More customers are incorporating ponds into their living spaces, which has been influenced by the number of people stuck at home during the pandemic.

“In my particular market, because we’re in South Florida, we’re not really impacted by seasonality,” Cruz said. “Because more people are nesting, they’re not going out, they’re tending to turn their backyards into places where they can congregate with the family. We’ve been staying rather busy here in South Florida, in spite of increasing costs, because we do have great weather year-round. People are tending to enjoy their outdoor living areas a lot more than they would have in the past.”

Independent pond retailers are able to capitalize on the increased interest in ponds, industry experts reported.

“As people look for ways to take a vacation in their backyards, ponds have been a major improvement folks are taking on,” Clevers said. “The calls to our customer service line with questions about size of pond, number of fish and ideas seems to reinforce this trend.”

On the Market

Pond Nutrition

Customers are interested in high-quality food for their pond fish, retailers reported, and a few brands tend to dominate sales.

“Nijikawa is a very good food,” said Mike Cruz, owner of Redland Koi & Pond Co. in Homestead, Fla. “Saki-Hikari is very good, particularly for commercial operators because the fish actually extract more nutrition from the food and it produces less waste. The initial cost upfront is realized in the savings on the pond maintenance end of the hobby. Customers are not putting as much strain on their filtration system. The Nijikawa is being employed because it bulks the fish up very nicely. I’ve found that people are mixing it with the Saki-Hikari and getting good results.”

Most customers are more focused on koi appearance rather than the nutritional content of the food they buy, retailers reported.

“Hikari is definitely our best-selling food,” said Ian Glish, manager for Ultimate Aquarium in San Mateo, Calif. “Their stuff is really high quality. Most people are more concerned about their koi’s coloration. We sell a lot of Hikari Gold. It’s not that customers don’t care about the nutritious makeup of their food, but they’re not as aware of it as people in the aquarium hobby are. And Hikari does a good job of meeting that need nutritionally anyway.”

Hikari continues to update its product lines and reformulate foods to meet demand.

“A reformulated Metro+ is once again available that will help pond keepers address wasting away or hole-in-the-head issues,” said Chris Clevers, president of Hikari Sales USA, a supplier of specialty fish foods in Hayward, Calif. “Bio-Bandage Lite is a water additive that helps improve medication efficiency by offering vitamin B12 to speed healing and a selective slime coat that helps keep the medication in contact with the damaged areas of the fish. Both have been introduced in the past few months. We have also upgraded the packaging on most of our larger koi food packages to improve durability and freshness. These packages are already working their way through the distribution system.”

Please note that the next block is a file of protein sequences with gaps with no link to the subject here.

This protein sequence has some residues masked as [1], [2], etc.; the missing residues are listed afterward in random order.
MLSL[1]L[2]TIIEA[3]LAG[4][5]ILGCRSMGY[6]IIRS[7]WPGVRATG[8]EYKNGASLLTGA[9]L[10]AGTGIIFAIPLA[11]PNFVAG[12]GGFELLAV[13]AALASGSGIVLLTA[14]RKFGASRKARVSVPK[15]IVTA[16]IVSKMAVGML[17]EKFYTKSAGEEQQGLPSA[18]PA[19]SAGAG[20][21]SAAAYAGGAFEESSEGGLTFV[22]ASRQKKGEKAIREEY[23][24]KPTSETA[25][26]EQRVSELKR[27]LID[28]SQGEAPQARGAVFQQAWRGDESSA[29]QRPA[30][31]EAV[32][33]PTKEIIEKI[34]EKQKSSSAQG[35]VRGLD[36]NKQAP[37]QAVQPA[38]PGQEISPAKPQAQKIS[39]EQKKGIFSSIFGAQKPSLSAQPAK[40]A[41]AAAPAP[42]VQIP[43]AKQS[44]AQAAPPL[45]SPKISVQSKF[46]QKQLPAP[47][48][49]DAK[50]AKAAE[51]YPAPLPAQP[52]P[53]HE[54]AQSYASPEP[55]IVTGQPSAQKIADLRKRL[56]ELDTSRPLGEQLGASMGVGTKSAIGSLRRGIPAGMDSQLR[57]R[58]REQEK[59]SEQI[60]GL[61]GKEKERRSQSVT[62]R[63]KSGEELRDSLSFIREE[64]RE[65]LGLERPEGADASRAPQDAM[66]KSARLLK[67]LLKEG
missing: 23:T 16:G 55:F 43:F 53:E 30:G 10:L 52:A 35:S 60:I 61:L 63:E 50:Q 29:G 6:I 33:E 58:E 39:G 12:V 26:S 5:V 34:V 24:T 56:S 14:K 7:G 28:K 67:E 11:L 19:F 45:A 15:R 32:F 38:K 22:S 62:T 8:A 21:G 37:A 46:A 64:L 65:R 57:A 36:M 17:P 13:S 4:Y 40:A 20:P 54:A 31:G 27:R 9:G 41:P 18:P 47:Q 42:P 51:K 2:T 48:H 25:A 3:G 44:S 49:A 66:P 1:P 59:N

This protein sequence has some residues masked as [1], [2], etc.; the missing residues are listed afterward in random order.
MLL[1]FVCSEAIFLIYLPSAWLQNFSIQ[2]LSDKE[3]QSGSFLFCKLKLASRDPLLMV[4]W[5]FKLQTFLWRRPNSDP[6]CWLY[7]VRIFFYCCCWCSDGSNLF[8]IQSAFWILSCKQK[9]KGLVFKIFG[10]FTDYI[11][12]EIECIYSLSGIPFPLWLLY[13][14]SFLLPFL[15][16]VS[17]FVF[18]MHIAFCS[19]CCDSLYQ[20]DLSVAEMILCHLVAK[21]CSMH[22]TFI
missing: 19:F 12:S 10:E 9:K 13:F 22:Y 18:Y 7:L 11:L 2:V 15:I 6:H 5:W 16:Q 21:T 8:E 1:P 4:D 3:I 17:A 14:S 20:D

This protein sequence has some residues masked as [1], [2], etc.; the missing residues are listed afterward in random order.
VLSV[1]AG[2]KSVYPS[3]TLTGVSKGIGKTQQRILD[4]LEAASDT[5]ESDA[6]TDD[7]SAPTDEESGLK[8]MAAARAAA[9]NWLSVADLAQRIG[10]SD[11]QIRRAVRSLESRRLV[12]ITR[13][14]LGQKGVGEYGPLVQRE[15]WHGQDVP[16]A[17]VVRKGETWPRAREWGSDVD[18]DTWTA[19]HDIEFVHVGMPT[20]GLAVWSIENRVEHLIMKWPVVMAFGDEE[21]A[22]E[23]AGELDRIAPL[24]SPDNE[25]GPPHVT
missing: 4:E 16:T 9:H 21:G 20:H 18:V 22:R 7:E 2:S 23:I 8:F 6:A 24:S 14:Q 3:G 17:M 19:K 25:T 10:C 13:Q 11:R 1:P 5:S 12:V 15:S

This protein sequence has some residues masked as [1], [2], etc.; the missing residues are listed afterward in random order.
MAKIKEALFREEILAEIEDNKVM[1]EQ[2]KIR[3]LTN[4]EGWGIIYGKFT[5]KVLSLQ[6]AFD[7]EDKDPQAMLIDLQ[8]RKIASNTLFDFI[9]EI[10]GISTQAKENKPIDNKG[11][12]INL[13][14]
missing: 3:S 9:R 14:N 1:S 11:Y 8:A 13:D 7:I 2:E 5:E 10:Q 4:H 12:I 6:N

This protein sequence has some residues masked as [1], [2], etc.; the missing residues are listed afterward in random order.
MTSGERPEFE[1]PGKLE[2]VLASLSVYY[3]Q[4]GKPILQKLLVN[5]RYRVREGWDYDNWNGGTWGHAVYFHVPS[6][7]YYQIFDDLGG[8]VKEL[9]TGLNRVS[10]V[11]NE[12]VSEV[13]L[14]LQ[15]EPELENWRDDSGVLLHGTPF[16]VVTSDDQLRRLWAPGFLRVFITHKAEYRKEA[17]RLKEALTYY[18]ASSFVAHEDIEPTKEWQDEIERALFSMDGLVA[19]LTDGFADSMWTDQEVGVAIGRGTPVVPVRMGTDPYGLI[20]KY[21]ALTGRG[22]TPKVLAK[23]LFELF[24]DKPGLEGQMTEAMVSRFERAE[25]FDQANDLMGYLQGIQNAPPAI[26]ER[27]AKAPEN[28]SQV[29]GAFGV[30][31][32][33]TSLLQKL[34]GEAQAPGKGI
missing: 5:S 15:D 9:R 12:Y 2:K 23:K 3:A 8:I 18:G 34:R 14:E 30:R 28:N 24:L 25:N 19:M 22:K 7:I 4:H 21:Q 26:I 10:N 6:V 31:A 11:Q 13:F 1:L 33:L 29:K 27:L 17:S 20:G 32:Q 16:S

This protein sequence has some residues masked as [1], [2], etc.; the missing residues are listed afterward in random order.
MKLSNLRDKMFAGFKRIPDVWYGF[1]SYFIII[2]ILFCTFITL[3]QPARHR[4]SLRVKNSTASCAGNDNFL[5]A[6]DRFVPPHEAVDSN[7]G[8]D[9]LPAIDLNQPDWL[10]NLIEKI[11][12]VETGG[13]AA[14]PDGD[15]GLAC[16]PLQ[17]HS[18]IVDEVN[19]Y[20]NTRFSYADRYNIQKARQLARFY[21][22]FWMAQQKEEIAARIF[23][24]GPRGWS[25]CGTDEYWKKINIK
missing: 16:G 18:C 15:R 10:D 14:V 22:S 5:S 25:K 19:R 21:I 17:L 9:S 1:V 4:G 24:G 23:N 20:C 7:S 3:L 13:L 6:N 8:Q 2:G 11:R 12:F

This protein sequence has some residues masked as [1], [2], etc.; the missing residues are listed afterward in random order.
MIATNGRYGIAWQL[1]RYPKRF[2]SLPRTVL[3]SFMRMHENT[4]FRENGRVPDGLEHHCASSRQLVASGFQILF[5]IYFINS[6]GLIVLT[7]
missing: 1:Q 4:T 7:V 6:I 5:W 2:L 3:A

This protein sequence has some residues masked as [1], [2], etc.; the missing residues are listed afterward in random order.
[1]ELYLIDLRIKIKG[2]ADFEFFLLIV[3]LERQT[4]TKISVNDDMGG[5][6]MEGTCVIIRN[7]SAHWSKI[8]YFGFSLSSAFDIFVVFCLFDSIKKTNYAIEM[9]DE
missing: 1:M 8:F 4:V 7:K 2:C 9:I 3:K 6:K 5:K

Pricing Matters

Inflation Impact

Product availability may not have impacted pond retailers as much as it has those in other industries, but price increases have been felt across the pond retailer space.

“Availability seems to be getting a lot better,” said John Velazquez, manager for Koi Smart Pond Supply Store in Riviera Beach, Fla. “Consumables have been fine across the board, and we’ve been able to get food and water treatments. We’ve had to do a little mixing and matching on the plastic containers and stuff like that, but it’s nothing that the vendors can’t get around.”

Passing on price increases has become a regular issue for retailers.

“We have to pass the price increases on to our customers,” Velazquez said. “We’ve taken hits, for sure. We saw multiple price increases across the board through 2021. But as the increases come in, depending on who’s manufacturing what and what it actually is, prices are changing a lot more frequently than once a year. We definitely have to increase when we get increases. We’re seeing some astronomical jumps on some stuff.”

For retailers who also install ponds or offer quotes for work, inflation can present a serious challenge.

“We did just have a price increase on labor by about 15 percent, mainly to cover travel costs,” said Zachary Krohne, owner of Krohne Tanks and Ponds in Atlanta. “As far as goods go, we have had to just be very careful with giving quotes and time limits that those quotes are good for. We did a quote … and six weeks later, we ended up having to eat a lot of costs on that because a lot of the costs had risen to what we were selling it for.”

However, many retailers report that they have been lucky in that customers are still willing to pay the higher prices, and for the most part, inflation has not slowed down sales.

“Of course, everything has become more difficult to acquire, if you can get it at all,” said Mike Cruz, owner of Redland Koi & Pond Co. in Homestead, Fla. “Prices have gone up, but I haven’t seen that many people balking. They realize this is something that’s impacted almost every industry. They want to enjoy the hobby, and they’re willing to accept these price increases.”